Sandra Lester’s first poetry collection, Candy Cotton Kid and the Faustian Wolf (Q.Q. Press, 2001) was nominated for the Callum MacDonald Memorial Award for poetry in 2002. Four more poetry collections followed: Tlazolteotl Poems and Illustrations (Q.Q. Press; 2004); Helkappe Poems (Q.Q. Press, 2005) and The Panjandrum of Quondam: The Epic Grenade (Samzidat Press, 2005). In addition to this, she recorded some of her poems and released them as Selected Poems CD (Samzidat Recordings, 2006).
She has also written and published The Ripper Unmasked: Confessions from Sutcliffe to a Hypnotist (Samzidat Press, 2006), which presents an account of her relationship with Peter Sutcliffe, the Yorkshire Ripper.
In a recent interview, Sandra Lester spoke about her writing and the direction it is taking.
Your most recent book, The Ripper Unmasked: Confessions from Sutcliffe to a Hypnotist has been described as a true-crime, historical document. How did the book come about?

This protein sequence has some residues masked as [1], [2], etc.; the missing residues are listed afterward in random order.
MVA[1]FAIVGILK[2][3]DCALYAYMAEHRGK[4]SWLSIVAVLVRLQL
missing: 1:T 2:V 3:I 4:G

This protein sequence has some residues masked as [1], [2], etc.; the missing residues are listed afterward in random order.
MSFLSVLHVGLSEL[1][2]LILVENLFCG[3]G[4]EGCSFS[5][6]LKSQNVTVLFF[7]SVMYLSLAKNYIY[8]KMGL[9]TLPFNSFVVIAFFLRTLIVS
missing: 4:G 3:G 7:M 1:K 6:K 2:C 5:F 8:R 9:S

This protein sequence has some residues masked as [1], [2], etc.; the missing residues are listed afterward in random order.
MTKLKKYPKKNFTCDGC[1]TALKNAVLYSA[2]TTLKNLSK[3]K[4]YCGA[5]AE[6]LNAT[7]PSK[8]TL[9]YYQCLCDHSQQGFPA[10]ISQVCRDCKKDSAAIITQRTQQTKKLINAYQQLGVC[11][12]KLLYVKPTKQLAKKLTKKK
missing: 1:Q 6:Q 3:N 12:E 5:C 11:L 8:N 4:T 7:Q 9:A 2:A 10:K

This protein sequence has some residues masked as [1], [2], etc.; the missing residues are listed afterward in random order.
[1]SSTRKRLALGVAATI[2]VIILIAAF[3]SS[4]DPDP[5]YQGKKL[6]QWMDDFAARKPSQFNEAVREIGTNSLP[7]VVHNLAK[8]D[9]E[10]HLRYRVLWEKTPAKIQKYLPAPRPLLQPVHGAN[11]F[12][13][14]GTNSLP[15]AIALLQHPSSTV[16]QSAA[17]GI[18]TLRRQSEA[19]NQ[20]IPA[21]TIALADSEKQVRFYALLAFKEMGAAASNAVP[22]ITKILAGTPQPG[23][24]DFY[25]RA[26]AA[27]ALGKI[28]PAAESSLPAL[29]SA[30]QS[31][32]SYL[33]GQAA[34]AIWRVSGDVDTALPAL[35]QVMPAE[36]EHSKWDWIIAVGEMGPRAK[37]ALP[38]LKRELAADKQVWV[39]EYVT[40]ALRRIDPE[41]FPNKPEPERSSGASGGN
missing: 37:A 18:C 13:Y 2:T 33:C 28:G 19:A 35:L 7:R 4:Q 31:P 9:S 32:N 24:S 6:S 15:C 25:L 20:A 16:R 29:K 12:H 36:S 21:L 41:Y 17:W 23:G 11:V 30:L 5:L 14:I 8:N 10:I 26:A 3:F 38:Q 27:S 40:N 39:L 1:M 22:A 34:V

I became involved in very intense correspondence with the Yorkshire Ripper, Peter Sutcliffe in 1993. At the time, I had no idea that the relationship would develop into something deeply personal and emotionally all-consuming. Naturally, the book includes Sutcliffe’s letters, poems and sketches to me. The more intimate, confessional side of Sutcliffe’s nature and his emotional responses to my hypnosis tapes definitely make the memoir quite different from anything published about Sutcliffe in the past. I also give a voice to his victims and discuss the death penalty.
My book is the uncut truth about the experiences I had daily, for over a year with Sutcliffe, Broadmoor hospital, the authorities and the press. It is also about how these experiences have shaped my life. I was about to become a nun before I wrote to Sutcliffe. My life took a very different turn thereafter.
How long did it take you to write The Ripper Unmasked?
I started physically writing the book Christmas 2005. I was writing over the Christmas period and over New Year, every day, 16 to 18 hours a day, until I completed it in April 2006. I published it in May 2006 and launched it in June of that year. I have been marketing it ever since.